♥Recommended for those who cannot get enough Mary (at nearly 900 pages, this should satisfy your Mary cravings while still keeping you enthralled)♥Mary REAL and REIGN

#9 The Little Book of Mary Queen of Scots by Mickey Mayhew: This petite (less than 200 pages) volume of popular history is comprised largely of contemporary anecdotes about Mary, and excerpts from letters and rare primary sources.  But does discuss our culture’s fascination with the Scottish Queen, including Reign.  Historical novelist Philippa Gregory called it, “A bright and breezy account of the complex life of Mary Stuart.”

♥This book is for those who want a non-fiction look at Mary’s life and who don’t have the time to invest in a long read.♥

#10 The Wild Queen: The Days and Nights of Mary, Queen of Scots by Carolyn Meyer (from the Young Royals series). I am closing out my list with this YA novel that comes to me TWICE recommended—first by a big-time Reign fan of my acquaintance (she’s also a history devotee who is always stumping her fellow fans with her “royal pop quizzes”) and second by Erin at Flashlight Commentary. Currently the Amazon #10 Best Seller in Teen & Young Adult Renaissance Historical fiction, this novel follows the recently widowed Mary home to Scotland where she hopes that a new husband will not only help her to secure not only her own throne but allow her to take the crown of England from her cousin, Elizabeth. Too bad, as the back cover reveals, “the love and security she longs for elude her . . . [and she] finds herself embroiled in a murder scandal that could cost her the crown.” Or rather too bad for Mary but NOT for Reign fans because if that doesn’t sound like an episode of the show I don’t know what does!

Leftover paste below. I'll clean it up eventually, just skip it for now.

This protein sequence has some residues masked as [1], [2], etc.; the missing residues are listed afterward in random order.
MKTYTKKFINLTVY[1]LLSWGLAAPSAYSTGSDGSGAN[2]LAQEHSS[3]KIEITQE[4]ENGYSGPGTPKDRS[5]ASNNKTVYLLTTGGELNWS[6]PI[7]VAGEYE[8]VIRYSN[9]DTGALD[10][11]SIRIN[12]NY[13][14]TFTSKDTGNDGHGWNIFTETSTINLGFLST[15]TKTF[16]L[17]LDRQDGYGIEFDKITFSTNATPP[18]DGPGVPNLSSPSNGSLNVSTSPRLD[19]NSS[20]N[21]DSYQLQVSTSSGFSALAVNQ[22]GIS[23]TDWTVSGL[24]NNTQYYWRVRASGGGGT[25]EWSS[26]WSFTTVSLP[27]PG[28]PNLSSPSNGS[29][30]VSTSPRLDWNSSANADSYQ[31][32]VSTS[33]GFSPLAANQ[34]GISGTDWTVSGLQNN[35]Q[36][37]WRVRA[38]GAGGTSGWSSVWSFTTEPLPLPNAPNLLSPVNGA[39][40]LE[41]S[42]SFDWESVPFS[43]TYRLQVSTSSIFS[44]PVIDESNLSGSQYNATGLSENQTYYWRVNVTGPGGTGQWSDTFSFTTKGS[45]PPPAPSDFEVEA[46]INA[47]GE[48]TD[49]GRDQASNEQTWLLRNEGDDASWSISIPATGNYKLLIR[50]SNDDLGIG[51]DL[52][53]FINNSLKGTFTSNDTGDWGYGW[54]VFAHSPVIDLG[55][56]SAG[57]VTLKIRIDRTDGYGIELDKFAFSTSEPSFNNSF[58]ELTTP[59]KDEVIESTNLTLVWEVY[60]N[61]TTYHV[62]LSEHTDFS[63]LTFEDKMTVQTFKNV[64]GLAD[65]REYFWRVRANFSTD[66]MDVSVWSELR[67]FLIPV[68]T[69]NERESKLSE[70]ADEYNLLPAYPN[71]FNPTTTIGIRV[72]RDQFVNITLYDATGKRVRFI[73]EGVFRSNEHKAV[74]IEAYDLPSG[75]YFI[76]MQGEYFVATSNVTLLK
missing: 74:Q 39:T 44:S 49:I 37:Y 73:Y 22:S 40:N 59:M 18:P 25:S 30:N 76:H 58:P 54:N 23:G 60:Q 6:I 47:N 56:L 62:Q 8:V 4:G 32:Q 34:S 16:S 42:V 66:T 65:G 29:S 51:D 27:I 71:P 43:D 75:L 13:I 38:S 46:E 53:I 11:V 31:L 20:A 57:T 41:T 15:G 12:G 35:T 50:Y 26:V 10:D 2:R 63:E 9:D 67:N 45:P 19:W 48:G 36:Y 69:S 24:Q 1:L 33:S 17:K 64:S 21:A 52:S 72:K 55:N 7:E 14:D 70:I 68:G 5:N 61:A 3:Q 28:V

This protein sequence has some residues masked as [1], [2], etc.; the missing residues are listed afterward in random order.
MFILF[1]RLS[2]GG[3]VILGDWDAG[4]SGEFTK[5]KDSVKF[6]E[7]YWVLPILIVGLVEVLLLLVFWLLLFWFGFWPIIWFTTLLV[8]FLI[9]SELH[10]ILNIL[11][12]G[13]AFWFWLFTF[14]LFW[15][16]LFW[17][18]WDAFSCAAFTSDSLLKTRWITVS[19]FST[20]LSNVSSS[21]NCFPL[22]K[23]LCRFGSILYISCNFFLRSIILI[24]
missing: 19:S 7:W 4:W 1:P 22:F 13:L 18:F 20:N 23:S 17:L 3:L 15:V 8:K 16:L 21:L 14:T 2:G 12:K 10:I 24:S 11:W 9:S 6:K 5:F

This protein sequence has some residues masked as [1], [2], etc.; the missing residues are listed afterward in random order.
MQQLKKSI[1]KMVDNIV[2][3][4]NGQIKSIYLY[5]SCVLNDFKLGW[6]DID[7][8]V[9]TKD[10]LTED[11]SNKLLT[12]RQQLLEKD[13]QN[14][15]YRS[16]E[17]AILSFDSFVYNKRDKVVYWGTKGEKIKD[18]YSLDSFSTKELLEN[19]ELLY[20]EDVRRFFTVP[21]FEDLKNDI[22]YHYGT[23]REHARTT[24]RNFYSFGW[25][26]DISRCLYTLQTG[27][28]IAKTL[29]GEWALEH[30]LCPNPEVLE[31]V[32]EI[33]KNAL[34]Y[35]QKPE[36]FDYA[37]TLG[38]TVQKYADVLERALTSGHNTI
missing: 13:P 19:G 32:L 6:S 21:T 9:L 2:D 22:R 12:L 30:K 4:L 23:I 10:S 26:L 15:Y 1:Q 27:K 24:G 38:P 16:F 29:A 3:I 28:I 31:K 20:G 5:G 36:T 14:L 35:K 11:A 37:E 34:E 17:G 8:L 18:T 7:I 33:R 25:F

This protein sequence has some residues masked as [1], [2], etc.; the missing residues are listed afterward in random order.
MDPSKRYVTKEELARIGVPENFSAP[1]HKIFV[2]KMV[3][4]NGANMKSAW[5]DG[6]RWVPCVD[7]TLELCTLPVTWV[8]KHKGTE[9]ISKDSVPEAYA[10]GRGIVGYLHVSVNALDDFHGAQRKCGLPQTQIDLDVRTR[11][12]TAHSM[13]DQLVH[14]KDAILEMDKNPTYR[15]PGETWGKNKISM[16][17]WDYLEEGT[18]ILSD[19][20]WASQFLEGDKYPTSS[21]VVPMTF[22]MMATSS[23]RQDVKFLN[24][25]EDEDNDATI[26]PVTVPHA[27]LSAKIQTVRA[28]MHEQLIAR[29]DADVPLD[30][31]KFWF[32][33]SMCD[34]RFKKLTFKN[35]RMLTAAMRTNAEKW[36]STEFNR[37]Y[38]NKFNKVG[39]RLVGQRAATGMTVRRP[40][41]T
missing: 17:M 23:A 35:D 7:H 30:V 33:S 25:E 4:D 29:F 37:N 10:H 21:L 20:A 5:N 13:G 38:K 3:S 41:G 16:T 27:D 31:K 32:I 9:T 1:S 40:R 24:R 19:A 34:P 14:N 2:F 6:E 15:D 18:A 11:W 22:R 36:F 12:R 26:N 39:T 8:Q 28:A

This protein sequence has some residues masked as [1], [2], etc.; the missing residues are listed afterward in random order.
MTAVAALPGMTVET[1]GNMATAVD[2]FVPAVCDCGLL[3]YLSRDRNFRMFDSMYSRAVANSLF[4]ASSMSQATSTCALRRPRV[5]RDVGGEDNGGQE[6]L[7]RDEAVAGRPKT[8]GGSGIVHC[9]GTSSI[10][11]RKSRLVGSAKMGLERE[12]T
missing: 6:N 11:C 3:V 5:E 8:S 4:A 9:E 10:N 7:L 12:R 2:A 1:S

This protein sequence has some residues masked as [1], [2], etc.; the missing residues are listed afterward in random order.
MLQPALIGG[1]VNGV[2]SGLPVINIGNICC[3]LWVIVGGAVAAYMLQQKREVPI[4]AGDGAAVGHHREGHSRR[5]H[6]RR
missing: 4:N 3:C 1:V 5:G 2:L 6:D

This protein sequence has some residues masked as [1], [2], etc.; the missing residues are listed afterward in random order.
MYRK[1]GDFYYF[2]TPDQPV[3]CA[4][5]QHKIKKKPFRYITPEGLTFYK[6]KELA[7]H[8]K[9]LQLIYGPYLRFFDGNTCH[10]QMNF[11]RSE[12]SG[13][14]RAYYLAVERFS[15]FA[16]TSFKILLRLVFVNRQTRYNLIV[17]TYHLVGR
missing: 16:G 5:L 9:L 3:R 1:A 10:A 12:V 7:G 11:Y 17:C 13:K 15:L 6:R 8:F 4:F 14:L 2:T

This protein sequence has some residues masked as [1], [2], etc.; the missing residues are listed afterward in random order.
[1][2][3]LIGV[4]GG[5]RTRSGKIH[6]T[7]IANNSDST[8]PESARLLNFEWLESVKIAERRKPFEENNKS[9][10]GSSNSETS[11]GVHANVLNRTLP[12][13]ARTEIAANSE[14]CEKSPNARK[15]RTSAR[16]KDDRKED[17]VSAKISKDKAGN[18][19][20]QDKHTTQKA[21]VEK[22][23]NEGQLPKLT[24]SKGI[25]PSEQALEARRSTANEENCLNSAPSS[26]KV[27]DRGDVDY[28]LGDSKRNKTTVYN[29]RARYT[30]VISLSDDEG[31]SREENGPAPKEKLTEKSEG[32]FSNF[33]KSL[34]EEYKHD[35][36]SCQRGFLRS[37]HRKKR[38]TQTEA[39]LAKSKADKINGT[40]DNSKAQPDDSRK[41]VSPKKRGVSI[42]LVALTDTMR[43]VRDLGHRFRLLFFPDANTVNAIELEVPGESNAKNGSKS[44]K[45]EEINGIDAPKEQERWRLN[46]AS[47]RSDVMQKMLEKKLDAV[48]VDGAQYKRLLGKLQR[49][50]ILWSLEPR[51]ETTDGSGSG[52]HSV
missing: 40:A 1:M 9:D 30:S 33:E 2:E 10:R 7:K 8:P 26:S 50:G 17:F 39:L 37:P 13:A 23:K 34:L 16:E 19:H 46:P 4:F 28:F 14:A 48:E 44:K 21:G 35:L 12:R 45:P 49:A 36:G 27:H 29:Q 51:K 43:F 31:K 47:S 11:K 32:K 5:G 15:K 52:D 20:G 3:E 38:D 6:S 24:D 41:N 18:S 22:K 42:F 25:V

♥Recommended for Reign watchers wanting “what happens next” for Mary on Scottish soil right now—not in summer of 2017♥

Well that’s it Reign fans and reader-friends . . . ten different ways to get your fix while waiting for the CW to run the next episode. I look forward to hearing your thoughts on the recommendations, and to learning which are your favorites. And in the meantime remember, the Valois are just plain sexier than the Tudors 😉

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Marguerite de Valois: Shinning a Light on a Much Maligned French Princess

Light is a frequent literary device. It can be an emblem of hope, a way to see what has been hidden, even a method of symbolically driving back demons.  This month a collection of historical novelists, including myself, have decided to use light in all those ways, by creating a weekly blog event (#LightOnOurLadies) to illuminate the historical women at the center of our writings. The main character in my next novel, Médicis Daughter, is profoundly in need of such illumination. 

History has not been kind to 16th century French Princess Marguerite de Valois. In fact, she has been quite viciously misremembered as a wanton and a woman without substance. Before I explain how I think that happened, please allow me to shine a little light on the real Marguerite.